What You Need to Know About Retarding Bread Dough

Many Breads Benefit When We Slow Down the Yeast

What does it mean when a baker says they have to 'retard the dough'? Put simply, 'retarding' is the process of slowing down the final rising in the bread making process. It has its benefits, including adding flavor and allowing you to bake the bread at a later time.

What is Retarding Bread Dough?

Retarding is a second, slower rising for leavened bread dough recipes (those that rise and use yeast or sourdough starter).

It is done by placing the dough in the refrigerator which causes a slower fermentation (or rise) of the dough.

Retarding is also commonly called 'proofing,' particularly among professional bakers. Then again, proofing can be used to refer to either the first or final rising of the bread dough.

  • Retarding bread dough is often done overnight when the dough is placed in the refrigerator so it can be freshly baked in the morning.
  • It is also done to increase the flavor of the bread and to give the crust a darker color when baked.

How to Retard Bread Dough

Retarding is done to shaped bread dough. This means that every other step in the bread making process is done and all that is left is the final rise and baking.

Cover the bread dough with a clean towel and place it in the refrigerator. Some bakers like to wrap the dough in a towel and place this in a bowl or on a cookie sheet. Others simply lay a towel over the pan, which is perfect for loaf bread.

You can also retard the first rising and shape the loaves at another time. This is good to know if your baking session is unexpectedly interrupted or you have to break your baking up into smaller pieces of time.

  • Simply place the bowl with your covered dough in the refrigerator until you can return to it.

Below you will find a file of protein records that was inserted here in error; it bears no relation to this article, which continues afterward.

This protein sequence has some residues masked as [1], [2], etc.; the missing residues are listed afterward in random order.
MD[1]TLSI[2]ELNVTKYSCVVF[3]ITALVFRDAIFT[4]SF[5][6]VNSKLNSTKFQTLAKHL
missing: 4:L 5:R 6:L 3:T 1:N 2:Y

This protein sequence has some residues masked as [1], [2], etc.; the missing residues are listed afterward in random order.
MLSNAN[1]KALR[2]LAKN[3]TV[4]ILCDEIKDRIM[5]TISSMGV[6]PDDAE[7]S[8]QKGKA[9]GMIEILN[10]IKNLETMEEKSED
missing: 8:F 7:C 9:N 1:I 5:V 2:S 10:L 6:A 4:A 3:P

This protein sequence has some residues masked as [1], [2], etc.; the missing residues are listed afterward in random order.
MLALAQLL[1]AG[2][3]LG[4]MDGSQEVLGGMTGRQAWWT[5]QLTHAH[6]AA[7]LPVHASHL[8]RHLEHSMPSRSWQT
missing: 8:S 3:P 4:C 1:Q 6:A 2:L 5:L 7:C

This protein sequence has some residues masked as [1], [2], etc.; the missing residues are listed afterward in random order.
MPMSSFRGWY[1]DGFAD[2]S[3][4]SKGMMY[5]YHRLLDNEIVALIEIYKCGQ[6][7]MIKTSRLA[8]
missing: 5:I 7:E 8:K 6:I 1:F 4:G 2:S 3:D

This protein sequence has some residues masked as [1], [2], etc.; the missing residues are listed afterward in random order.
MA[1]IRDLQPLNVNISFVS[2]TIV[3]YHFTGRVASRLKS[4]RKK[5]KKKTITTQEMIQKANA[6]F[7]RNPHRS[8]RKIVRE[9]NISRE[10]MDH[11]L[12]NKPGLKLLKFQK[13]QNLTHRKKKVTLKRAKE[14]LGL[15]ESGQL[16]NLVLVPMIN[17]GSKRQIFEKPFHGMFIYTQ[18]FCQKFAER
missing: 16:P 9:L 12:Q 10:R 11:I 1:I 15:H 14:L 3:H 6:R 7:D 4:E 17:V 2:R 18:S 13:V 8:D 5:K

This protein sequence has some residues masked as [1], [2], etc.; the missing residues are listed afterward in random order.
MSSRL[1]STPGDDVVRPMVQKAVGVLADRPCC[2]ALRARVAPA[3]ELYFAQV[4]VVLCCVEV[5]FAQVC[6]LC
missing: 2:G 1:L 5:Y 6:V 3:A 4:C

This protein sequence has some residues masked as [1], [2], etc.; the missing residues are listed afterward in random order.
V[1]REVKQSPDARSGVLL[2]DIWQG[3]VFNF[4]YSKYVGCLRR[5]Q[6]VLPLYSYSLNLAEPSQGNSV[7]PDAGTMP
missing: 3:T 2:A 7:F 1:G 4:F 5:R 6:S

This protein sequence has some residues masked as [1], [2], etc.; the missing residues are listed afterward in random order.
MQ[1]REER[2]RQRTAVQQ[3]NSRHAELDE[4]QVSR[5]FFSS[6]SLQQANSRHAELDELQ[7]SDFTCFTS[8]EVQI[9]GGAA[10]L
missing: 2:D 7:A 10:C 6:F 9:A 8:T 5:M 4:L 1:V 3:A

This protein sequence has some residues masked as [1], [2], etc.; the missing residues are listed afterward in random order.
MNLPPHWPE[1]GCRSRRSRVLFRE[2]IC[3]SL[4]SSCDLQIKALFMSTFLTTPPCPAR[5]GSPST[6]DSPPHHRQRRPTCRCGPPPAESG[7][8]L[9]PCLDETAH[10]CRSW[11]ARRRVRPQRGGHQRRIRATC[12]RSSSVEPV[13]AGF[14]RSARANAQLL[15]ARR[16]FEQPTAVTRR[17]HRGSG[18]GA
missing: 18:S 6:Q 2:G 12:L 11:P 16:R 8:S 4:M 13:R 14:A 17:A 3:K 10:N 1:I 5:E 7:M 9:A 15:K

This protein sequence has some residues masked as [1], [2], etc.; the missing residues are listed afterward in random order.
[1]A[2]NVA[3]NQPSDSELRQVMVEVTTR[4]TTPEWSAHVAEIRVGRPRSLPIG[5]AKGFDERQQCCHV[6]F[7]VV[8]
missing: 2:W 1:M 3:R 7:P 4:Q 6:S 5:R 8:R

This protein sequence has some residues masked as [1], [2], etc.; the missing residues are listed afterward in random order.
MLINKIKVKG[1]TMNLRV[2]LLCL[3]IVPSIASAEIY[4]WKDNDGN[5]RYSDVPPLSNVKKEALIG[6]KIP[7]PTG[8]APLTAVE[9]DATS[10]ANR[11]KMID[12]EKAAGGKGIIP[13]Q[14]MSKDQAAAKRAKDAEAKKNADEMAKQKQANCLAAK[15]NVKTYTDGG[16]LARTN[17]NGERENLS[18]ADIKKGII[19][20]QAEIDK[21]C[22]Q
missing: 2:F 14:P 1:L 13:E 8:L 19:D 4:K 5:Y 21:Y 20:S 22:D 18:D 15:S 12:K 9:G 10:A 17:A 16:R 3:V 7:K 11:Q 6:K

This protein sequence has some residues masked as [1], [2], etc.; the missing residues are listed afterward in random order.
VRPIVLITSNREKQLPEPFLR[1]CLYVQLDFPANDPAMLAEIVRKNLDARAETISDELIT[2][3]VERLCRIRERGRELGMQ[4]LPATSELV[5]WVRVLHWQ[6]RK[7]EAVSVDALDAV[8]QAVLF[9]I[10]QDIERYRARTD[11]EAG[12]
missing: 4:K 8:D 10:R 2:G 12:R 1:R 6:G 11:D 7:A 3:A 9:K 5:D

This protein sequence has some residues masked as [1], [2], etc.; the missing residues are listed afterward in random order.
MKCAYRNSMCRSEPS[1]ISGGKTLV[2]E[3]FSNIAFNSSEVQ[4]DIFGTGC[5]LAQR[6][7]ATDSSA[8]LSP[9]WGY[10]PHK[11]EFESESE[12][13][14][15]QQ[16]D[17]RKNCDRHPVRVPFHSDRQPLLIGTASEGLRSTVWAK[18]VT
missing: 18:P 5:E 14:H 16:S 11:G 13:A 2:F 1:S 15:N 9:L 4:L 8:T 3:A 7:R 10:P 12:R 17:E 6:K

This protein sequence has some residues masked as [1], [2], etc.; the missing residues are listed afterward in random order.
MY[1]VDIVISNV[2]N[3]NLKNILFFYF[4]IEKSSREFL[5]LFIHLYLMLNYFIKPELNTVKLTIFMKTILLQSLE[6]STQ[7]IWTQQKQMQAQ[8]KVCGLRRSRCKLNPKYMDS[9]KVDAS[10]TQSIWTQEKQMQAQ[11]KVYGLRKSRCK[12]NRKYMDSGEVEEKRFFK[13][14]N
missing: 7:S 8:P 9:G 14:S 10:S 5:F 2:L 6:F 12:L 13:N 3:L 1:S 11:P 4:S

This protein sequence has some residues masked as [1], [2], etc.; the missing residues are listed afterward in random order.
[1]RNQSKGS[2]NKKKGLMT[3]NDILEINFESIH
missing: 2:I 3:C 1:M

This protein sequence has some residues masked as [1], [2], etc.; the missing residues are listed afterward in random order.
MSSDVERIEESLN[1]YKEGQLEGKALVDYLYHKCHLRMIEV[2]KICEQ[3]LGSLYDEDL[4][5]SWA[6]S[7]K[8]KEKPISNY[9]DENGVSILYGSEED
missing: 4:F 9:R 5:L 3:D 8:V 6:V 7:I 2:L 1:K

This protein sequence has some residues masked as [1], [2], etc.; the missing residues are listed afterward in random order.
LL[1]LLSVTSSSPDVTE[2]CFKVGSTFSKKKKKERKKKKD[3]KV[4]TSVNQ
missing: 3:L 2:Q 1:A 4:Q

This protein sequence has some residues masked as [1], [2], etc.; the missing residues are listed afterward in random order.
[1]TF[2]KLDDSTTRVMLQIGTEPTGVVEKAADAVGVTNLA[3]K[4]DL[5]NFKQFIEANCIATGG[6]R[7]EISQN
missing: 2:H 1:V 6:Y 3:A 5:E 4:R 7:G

Why is Retarding Important?

As mentioned, retarding has two primary benefits: the flexibility to bake later and the extra flavor. Each of these can play important roles in your bread baking experience.

The ability to delay the actual baking time can be very convenient. The full process of making bread can eat away at your day: you have to mix the dough, wait for the first rise (or bulk fermentation), shape the dough, wait for it to rise again, then actually bake it. A single loaf can take up to 6 hours and this prevents many people from enjoying homemade bread.

Yet, if you can break that down into two or three days, the task seems more manageable. Some bread recipes can even be retarded for a few days, which means you can prepare it on the weekend and have fresh-baked bread mid-week.

The flavor of many breads improves if we can slow down the fermentation and some styles of bread actually require it. Yeast wants to act fast and can cause a bread dough to rise within an hour if left in warm temperatures.

This is great if you want a quick bread, but you will often get a deeper flavor if you slow the yeast down.

The science behind this richer flavor involves the bacteria that are also present in bread dough. As it rests, the bacteria create more acetic and lactic acids which add to the bread's flavor. However, if left too long, the bacteria will begin to break down the gluten and prevent a good rise.

Tips for Retarding Bread Dough

  • In general, many breads can be retarded for 12-18 hours without adverse effects though this will depend on the recipe.
  • Many recipes will tell you to retard the dough 'overnight' though that time is subjective based on when you prepared the dough on the first day.
  • Many whole grain and rye breads will not retard well because they are more sensitive to the acids produced and have weaker gluten.
  • Before baking your refrigerated bread, allow it to warm to room temperature. Removing it from the fridge then waiting for your oven to preheat is often enough time.

Salt as a Retarder

You will notice that salt is included in almost every bread recipe. It is a key ingredient for many reasons, one of which is that it acts as a natural retarder.

Salt controls the fermentation time because it attracts moisture released by the yeast through osmosis. This, in turn, causes the yeast to slow down.

It is very important that you measure salt according to the recipe. Professional bakers prefer to keep salt in the 1.8-2% range when developing recipes.

  • Too much salt will reduce the volume of your bread (sometimes significantly).
  • Too little salt will result in quicker proofing, which can affect the bread's flavor (remember that bacteria needs time to work as well).